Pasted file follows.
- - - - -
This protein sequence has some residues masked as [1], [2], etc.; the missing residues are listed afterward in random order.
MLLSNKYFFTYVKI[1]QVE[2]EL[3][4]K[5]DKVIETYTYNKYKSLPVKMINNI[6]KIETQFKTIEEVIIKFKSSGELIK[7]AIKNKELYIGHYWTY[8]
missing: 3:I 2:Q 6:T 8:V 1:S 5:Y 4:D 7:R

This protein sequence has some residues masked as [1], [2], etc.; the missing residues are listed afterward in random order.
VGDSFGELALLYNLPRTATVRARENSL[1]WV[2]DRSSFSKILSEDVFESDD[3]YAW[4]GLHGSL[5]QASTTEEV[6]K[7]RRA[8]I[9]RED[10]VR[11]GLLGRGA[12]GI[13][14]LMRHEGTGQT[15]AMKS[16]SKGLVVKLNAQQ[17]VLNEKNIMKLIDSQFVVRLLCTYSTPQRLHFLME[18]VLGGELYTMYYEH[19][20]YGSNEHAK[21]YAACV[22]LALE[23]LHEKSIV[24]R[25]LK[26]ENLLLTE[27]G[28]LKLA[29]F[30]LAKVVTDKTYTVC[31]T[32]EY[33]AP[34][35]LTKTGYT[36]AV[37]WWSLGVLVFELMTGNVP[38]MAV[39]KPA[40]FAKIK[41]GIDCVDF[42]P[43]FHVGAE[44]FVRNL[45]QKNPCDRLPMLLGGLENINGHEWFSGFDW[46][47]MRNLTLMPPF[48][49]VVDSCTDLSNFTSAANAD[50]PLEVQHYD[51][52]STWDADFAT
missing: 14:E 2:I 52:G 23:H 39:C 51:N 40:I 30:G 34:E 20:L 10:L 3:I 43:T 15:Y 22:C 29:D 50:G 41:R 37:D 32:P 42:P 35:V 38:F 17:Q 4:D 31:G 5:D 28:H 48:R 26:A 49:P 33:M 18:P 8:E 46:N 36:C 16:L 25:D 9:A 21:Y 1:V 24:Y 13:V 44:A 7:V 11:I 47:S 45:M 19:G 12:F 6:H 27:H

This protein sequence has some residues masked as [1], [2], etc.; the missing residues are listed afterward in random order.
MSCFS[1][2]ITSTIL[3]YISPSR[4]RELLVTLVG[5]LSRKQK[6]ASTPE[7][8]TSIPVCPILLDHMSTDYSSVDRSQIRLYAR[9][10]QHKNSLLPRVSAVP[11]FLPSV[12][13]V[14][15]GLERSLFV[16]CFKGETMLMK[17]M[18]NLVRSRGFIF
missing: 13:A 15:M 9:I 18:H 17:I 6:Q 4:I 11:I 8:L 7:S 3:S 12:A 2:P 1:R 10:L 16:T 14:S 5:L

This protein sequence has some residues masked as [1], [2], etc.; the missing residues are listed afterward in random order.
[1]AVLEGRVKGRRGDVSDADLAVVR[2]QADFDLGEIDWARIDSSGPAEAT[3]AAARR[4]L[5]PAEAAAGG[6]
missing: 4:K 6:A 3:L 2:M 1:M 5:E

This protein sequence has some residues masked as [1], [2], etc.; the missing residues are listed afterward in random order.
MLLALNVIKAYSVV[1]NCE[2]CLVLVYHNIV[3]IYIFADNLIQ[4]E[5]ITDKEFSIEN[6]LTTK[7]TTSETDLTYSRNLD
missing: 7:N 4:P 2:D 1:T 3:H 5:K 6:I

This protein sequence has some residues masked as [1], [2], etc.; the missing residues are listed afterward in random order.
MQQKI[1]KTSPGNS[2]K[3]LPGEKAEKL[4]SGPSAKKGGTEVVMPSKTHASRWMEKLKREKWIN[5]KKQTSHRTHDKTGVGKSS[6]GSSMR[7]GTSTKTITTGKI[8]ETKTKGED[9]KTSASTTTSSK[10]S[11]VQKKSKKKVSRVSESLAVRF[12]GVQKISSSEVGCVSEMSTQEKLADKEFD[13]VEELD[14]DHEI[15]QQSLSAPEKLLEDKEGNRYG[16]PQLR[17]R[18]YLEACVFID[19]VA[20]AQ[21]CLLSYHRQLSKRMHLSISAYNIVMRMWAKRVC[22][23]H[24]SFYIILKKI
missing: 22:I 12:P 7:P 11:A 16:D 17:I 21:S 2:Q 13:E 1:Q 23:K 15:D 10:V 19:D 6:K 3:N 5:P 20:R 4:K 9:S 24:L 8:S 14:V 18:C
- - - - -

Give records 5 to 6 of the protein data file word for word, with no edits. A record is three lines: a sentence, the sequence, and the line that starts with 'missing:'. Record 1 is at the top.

This protein sequence has some residues masked as [1], [2], etc.; the missing residues are listed afterward in random order.
MLLALNVIKAYSVV[1]NCE[2]CLVLVYHNIV[3]IYIFADNLIQ[4]E[5]ITDKEFSIEN[6]LTTK[7]TTSETDLTYSRNLD
missing: 7:N 4:P 2:D 1:T 3:H 5:K 6:I

This protein sequence has some residues masked as [1], [2], etc.; the missing residues are listed afterward in random order.
MQQKI[1]KTSPGNS[2]K[3]LPGEKAEKL[4]SGPSAKKGGTEVVMPSKTHASRWMEKLKREKWIN[5]KKQTSHRTHDKTGVGKSS[6]GSSMR[7]GTSTKTITTGKI[8]ETKTKGED[9]KTSASTTTSSK[10]S[11]VQKKSKKKVSRVSESLAVRF[12]GVQKISSSEVGCVSEMSTQEKLADKEFD[13]VEELD[14]DHEI[15]QQSLSAPEKLLEDKEGNRYG[16]PQLR[17]R[18]YLEACVFID[19]VA[20]AQ[21]CLLSYHRQLSKRMHLSISAYNIVMRMWAKRVC[22][23]H[24]SFYIILKKI
missing: 22:I 12:P 7:P 11:A 16:D 17:I 21:S 2:Q 13:E 1:Q 23:K 15:D 10:V 19:D 6:K 3:N 5:P 20:R 4:K 9:S 24:L 8:S 14:V 18:C